Attackman Logan Wisnauskas circled around the net, hoping to find a shooting angle. No. 4 Maryland men’s lacrosse’s top scorer had been a threat all day, notching his second hat trick in as many games to help fuel Maryland’s comeback efforts.
The Sykesville native was hounded by two Richmond defenders, though. And with the Terps already in their second overtime and fatigue setting in, it seemed likely that the scoring chance would go by the wayside.
But Wisnauskas turned provider, seeing attackman Anthony DeMaio flashing just outside the crease. DeMaio received the ball, leapt into the air, and fired.
Seconds later, he was mobbed in a sea of red, having secured a dramatic 14-13 comeback victory over the Spiders on Saturday.
“We thrive in those situations,” attackman Jared Bernhardt said. “We don’t get down on ourselves, stay positive, and keep pushing and usually it works out for us.”
Although the result was in their favor, the Terps had their hands full for much of regulation. After holding High Point’s Tewaaraton Award hopeful Asher Nolting to one goal last Saturday, Maryland’s defense looked poised to knock back the Spiders’ attack — an offensive scheme largely centered around attackman Ryan Lanchbury’s goal-scoring threat.
Defender Brett Makar was tasked with marking Richmond’s top man, and the sophomore succeeded in limiting his impact in the first half. Lanchbury had two shots in the opening 30 minutes.
It was Richmond’s supporting cast, though, that posed a problem for the Terps’ backline. Midfielder Mitch Savoca opened the scoring two minutes into the first quarter. A little more than a minute later, Savoca doubled the lead, carrying the ball deep into Maryland’s half before slotting past goalkeeper Chris Brandau.
It was a telling start for the Terps — one that set the stage for a poor first-half display in which coach John Tillman’s squad struggled to control the area in front of their crease.
“Richmond played great,” Bernhardt said. “They had a plan, they were executing very well.”
Savoca and attackman Richie Connell combined for six first-half tallies. And the Terps, fresh off racking up 23 goals against the Panthers on Saturday, looked far more impotent, scoring a mere five goals.
“They’re a really good team, they’re really organized,” DeMaio said. “They go in and out of zone and man, and that can be a little frustrating at times.”
All of this amounted to a three-goal disadvantage for the Terps, one that would soon grow to four at the end of the third frame.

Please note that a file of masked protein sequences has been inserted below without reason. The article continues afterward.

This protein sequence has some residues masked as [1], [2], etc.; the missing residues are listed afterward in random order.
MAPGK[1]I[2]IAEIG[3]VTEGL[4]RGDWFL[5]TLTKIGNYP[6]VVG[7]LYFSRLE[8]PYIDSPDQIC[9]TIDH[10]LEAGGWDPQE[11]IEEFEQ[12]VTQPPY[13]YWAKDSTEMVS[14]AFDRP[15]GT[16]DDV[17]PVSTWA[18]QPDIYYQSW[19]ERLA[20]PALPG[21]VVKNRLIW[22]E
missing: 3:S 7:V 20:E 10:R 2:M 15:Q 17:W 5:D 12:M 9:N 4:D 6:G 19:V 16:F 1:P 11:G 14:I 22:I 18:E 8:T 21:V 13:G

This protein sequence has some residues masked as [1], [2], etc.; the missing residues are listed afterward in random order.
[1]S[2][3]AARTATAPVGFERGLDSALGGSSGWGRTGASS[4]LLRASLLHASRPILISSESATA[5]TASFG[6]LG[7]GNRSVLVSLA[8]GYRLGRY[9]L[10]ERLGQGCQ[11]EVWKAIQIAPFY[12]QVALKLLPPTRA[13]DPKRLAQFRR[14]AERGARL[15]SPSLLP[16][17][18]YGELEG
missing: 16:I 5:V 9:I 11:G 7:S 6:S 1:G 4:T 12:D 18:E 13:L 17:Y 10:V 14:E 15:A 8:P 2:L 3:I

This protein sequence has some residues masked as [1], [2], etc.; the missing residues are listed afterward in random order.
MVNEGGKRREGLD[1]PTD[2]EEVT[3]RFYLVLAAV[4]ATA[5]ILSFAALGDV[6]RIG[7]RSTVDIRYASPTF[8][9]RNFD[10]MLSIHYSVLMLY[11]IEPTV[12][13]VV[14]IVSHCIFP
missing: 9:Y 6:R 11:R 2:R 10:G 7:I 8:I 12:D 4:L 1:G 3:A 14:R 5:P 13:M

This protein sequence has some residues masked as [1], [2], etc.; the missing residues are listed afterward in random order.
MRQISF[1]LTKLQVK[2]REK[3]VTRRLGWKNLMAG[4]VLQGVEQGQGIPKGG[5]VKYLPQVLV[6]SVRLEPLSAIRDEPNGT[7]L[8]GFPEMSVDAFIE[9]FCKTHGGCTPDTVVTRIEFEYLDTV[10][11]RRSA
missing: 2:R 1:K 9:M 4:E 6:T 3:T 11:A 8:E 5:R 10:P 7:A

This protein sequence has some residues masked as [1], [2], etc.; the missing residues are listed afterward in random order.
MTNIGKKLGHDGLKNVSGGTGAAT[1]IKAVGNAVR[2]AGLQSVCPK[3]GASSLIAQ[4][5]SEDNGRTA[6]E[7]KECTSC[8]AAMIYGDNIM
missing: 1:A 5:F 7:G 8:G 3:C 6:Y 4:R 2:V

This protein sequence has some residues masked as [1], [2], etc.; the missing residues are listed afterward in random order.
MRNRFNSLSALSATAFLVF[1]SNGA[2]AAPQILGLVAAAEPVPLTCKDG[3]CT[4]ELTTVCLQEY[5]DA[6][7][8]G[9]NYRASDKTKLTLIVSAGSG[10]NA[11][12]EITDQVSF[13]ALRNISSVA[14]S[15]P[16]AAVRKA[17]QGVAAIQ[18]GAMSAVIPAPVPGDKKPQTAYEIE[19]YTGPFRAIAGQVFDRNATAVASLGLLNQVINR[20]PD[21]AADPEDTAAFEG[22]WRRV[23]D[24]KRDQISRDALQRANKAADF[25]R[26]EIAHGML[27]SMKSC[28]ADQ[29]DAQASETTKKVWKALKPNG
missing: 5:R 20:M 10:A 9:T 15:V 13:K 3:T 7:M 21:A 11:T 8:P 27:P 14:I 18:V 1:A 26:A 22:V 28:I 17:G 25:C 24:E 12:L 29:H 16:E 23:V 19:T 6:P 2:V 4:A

But even as the frustration compounded, as Maryland saw shot after shot whistle beyond goalkeeper Jack Rusbuldt’s net, the Terps stayed optimistic. The attacking talent was there, after all. Tillman’s squad had shown it in bunches against the Panthers.
“Everyone was trying to stay positive,” DeMaio said. “Things weren’t going our way and we had a little bit of that last year. Learning from our mistakes where maybe we didn’t respond as well.”
The fourth quarter started brightly enough — attackman Logan Wisnauskas flicked his shot beyond Rusbuldt’s grasp less than two minutes in.
Midfielder Jack Brennan netted two in quick succession shortly thereafter, gifting Maryland a lifeline after Richmond pushed the lead back to three. From that point forward, the Terps’ comeback efforts centered on one man: attackman Jared Bernhardt.
“We follow our leaders — Jared and Logan. They did a great job getting us back into that game,” DeMaio said. “We feed off of their energy.”
After midfielder Tate Gallagher pulled one back for Richmond to bring its edge up to two, Bernhardt went on to tally twice late in the frame to even the scoreline at 13. And though a late chance to complete the comeback in regulation ended with a turnover, Bernhardt had breathed new life into his team with sudden-death overtime on the horizon.
DeMaio would ensure his teammate’s efforts didn’t go to waste, slotting home in the second period of extra time to crush the hopes of the upset-minded Spiders and keep his team’s record spotless two games into the season.
“It’s definitely a wake-up call, we gotta do some things better,” DeMaio said. “It’s the way that early-season lacrosse works, we gotta get through that stuff. We’re trying to play our best ball at the end of … the season.”
But for now, with months left to improve, an unlikely comeback victory is enough for the Terps.